Beauty ideals over the decades: 1980’s

Model Brooke Shields was an icon of the time, and the late 80’s marked the beginning of the age of the supermodel. There were more women of mixed, or non-European ethnic and racial backgrounds portrayed in the media, than ever before (Although still not nearly in proportion to the population). Women step into the spotlight as the career-woman was “born”, and power-dressing became exceedingly popular. This was an “age of excess”, which was easily translated into fashion. In general, the bigger and bolder, the better. It was the decade of big hair, big shoulders, and over-the-top makeup. 

The 1980’s woman was a fresh faced “all american girl” with a wholesome figure. The aerobics obsession of the 80’s continued to emphasize fitness for women, and the female body was expected to maintain a certain weight, but still appear toned, all without being too muscular. Although the ideal size was fuller than the 90’s and the early 2000’s, all these body restrictions still caused eating disorders to skyrocket throughout the decade. Between cropped football player shirts and shiny spandex leggings (that was just a few of the typical trends that was considered sexy), the body was very much on display. At this point in history, being sexy was an acceptable and expected thing for most young people. 

The silhouette was oversized, high-waisted, cropped and cut off. Floral patterns, neon and pastel colors, puffy sleeves and skirts, shoulder pads, ripped sweatshirts, fanny packs, stone-washed straight legged jeans, big earrings, lace and pearls, were hot commodities. Oversized gold jewelry were used by both men and women, and tracksuits worn even when not exercising. 
The beauty ideal was somewhere between overdone and unkempt, and natural makeup was uncommon. 
The ideal woman had bold “virgin” eyebrows, wore blue eyeshadow or eyeliner matched with shiny pink lips. Nose jobs was on the rise and the beauty spot’s was the “it” thing to have.  

Many styles from the late 70’s remained fashionable in the early 80s, but soon both men and women began wearing looser shirts and tight, close-fitting trousers. 
In the mid 80’s, Madonna and Cyndi Lauper became fashion icons for young women with their “street urchin” look, which popularized the heavy makeup with vibrant neon colors and intentionally messed-up and off-colored hair, short skirts worn over leggings, brassieres worn as outer clothing, crucifix jewelry, and fishnet gloves. Michael Jackson sported the “jheri curl” (a sparkling wet-looking, heavily processed version of the Afro), and some middle-class teen-agers adapted the punk-influenced spiked hairstyle.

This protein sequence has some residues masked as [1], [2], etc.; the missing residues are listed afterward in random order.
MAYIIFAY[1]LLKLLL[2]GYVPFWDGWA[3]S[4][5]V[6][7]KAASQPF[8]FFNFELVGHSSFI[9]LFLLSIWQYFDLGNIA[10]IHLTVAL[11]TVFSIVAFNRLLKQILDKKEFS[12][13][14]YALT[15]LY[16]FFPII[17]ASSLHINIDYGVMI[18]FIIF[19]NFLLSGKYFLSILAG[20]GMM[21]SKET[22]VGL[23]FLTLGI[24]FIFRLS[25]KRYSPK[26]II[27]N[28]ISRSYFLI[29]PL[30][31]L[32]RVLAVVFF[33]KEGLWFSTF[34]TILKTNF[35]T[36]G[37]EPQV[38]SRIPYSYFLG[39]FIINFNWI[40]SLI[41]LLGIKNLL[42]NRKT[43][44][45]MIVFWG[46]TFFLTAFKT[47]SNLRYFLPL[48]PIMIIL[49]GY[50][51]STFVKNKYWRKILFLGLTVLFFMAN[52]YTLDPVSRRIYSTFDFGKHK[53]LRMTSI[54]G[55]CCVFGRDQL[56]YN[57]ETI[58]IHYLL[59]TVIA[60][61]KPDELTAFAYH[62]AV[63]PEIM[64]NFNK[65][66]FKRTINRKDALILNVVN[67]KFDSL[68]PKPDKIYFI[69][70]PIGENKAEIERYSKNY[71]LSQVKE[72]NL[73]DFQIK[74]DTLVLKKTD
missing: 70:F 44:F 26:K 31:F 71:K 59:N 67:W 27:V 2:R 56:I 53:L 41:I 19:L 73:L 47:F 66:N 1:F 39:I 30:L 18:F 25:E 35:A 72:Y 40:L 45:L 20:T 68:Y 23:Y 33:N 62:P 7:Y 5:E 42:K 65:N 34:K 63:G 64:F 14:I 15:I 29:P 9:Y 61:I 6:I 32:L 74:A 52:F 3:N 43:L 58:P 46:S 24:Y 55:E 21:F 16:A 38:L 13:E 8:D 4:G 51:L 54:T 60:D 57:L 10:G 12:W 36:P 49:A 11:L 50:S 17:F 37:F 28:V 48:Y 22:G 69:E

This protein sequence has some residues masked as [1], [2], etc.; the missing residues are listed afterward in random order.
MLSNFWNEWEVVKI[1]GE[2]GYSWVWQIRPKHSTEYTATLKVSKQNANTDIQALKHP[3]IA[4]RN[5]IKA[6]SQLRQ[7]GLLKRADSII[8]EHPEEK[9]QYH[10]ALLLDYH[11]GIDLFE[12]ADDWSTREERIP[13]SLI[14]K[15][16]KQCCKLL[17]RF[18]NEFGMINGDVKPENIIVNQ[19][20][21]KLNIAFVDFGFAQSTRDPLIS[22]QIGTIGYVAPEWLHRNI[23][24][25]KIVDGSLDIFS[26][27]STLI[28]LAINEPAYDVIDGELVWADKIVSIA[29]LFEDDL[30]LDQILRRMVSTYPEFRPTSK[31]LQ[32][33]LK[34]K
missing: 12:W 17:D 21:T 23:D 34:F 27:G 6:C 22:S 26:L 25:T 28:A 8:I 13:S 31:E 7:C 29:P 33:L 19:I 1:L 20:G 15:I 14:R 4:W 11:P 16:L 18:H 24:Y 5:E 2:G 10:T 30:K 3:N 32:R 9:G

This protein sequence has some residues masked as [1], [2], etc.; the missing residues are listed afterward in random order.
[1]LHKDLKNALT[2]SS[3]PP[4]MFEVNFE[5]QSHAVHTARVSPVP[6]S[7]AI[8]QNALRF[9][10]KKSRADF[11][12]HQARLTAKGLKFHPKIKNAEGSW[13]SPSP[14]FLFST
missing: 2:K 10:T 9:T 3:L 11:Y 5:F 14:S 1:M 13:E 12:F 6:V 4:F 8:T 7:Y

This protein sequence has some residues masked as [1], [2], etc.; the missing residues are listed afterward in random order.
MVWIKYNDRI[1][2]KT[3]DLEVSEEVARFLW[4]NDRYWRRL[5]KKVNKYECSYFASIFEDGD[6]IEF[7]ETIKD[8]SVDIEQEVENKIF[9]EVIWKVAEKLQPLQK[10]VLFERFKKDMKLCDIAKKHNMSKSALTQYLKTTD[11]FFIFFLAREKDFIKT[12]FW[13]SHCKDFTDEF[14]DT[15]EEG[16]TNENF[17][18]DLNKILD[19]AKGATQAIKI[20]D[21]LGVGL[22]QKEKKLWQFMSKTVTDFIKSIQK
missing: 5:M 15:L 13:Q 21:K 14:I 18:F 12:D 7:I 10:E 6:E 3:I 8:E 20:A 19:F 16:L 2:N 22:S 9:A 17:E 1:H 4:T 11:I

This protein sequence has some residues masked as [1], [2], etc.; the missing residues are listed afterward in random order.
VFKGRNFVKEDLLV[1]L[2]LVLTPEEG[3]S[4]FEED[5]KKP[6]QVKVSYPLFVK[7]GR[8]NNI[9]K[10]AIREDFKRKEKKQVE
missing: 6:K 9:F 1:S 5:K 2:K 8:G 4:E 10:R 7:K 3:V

Androgyny was also an important look of the 80’s, from Boy George, to Sinead O’Connor’s shaved head, to the Glam rock, Goth fashion and Heavy Metal bands, with their makeup and wild, long and dyed hair. There are only two words to describe 80’s hair: big and bigger, with multiple cans of aerosol hairspray in it. The choices were wild, crimped, permed, dyed or sun bleached. It was the beginning of hip hop, the golden age of “the mullet” and “the rat tail”.
In opposition to these trends, a new romantic or neoconservative “preppy” look was also in, popularizing traditional short hairstyles for men and women, and not to forget the “New Romantic”, “Yuppie” or “The Miami Vice style”.

Many of the iconic beauty ideals of the 80’s might have been unconventional and extreme, but it was due to the fact that the true ideal was to make an impact and create attention. It certainly made it’s impact on fashion history as the infamous 80’s look has paved the way for any fashion related extreme form of self-expression ever since.

Brooke Shields, Cindy Crawford, Naomi Campbell, Madonna, Demi Moore, Princess Diana, Meg Ryan, Joan Collins, Lea Thompson, Daryl Hannah, Lisa Whelchel, Michelle Pfeiffer, Tawny Kitaen, Jennifer Grey, Kathleen Turner, Carrie Fisher, Ally Sheedy, Claudia Schiffer, Paula Abdul, Kim Basinger, Grace Jones, Sharon Stone, Melanie Griffith, Jamie Lee Curtis, Stephanie Seymour, Christy Turlington, Helena Christensen, Iman, Linda Evangelista, Linda Evans, Whitney Houston and Cyndi Lauper.

1 Comment

  • These are the makeup looks that dominated the decade are memorable even now.

Leave a Reply

Your email address will not be published. Required fields are marked *